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A former Bucks Mind volunteer, who is now a staff member, shares their experience.


Can you describe your experience of volunteering and moving into paid employment?

I am training to be a psychotherapist and part of the course requirement was to do a volunteer placement. I started to volunteer with Buckinghamshire Mind in 2022 as a trainee counsellor and, in Spring 2023, successfully applied for a job as a counsellor for Buckinghamshire Mind’s Rough Sleeper Initiative programme. The role involves working with rough sleepers and is different from the volunteer counselling role in that it involves multi-disciplinary teams as the clients have much more complex needs.

What attracted you to the volunteering roles?

The role with Buckinghamshire Mind gave me the opportunity to help people with their emotional support. Post-covid, people are very challenged.

During my volunteering at Buckinghamshire Mind, I have received a lot of support and undergone comprehensive training. Providing one-to-one counselling can sometimes feel insular, so it is important to have that support from both professionals and peers.

What have you gained from volunteering?

I have gained strong networks of volunteer counsellors, as we are very supportive of each other, and a network of experienced professionals. Connections are made that go beyond the volunteering: some people have finished volunteering and we are still in touch. Both counsellor peers and professionals provide a wide range of perspectives, and different ways of approaching situations. It’s opened my mind and, in turn, makes a difference to my role and work with the client.

How important was volunteering ahead of working as a counsellor?

Volunteering has been critical in getting that experiential exposure of supporting clients that can’t be gained from studying alone. The experience has shown ways to communicate effectively, listen, and problem-solve together with someone to work with the issues at hand. I could not have gone into this job without the experience and support from volunteering.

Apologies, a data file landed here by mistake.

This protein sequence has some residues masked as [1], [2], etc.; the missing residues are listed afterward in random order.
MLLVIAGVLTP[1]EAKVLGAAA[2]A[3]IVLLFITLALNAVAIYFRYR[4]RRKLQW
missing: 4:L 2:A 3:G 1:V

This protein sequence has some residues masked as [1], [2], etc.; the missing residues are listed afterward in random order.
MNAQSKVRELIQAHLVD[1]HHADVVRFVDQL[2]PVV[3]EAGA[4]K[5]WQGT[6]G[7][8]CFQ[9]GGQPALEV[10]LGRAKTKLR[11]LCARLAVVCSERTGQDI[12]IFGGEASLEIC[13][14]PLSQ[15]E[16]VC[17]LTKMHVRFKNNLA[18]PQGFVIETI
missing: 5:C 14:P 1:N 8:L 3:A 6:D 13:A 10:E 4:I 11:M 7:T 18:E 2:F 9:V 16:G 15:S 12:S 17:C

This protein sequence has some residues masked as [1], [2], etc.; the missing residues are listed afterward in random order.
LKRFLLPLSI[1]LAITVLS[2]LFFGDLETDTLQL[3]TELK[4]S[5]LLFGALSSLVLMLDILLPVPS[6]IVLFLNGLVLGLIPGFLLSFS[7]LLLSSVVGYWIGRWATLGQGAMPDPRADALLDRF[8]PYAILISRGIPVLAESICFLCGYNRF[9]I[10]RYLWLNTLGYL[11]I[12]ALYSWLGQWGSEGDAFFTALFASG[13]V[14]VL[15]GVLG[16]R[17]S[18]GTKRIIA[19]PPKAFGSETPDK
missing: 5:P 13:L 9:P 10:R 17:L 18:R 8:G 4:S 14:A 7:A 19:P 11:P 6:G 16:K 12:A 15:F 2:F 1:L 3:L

What skills have you developed as a volunteer?

The volunteer role helped me to develop a wide range of skills from team working, awareness of different people, backgrounds and perspectives, to patience and sensitivity. It also develops resilience as people tell you difficult stories and there is a skill in effectively holding that space.

These skills have enabled me to undertake the work with the clients I see in the Rough Sleeper Initiative programme, who have significant needs.

What difference have these new skills made? 

Working with clients changes you as a person. It’s a privilege when people trust you, and you have to hold that trust. It’s a big responsibility, and incredible how people come through very challenging situations and make progress, and even little things are quite big steps, which is inspiring.

Would you recommend volunteering and if so, why?

Yes – volunteering gives you the opportunity to step out of your life and encounter new experiences. You don’t have to do much to make a difference to people’s lives – it can be one or two hours a week that could make a significant impact.

My volunteer counselling has been three hours a week and has exposed me to valuable experiences across three areas: emotionally, relationships with peers, and support from professionals.

Now in my paid position, when asked if I look forward to work, I say that I do! Even though it’s tough, it’s very rewarding to see the progress in people’s lives.

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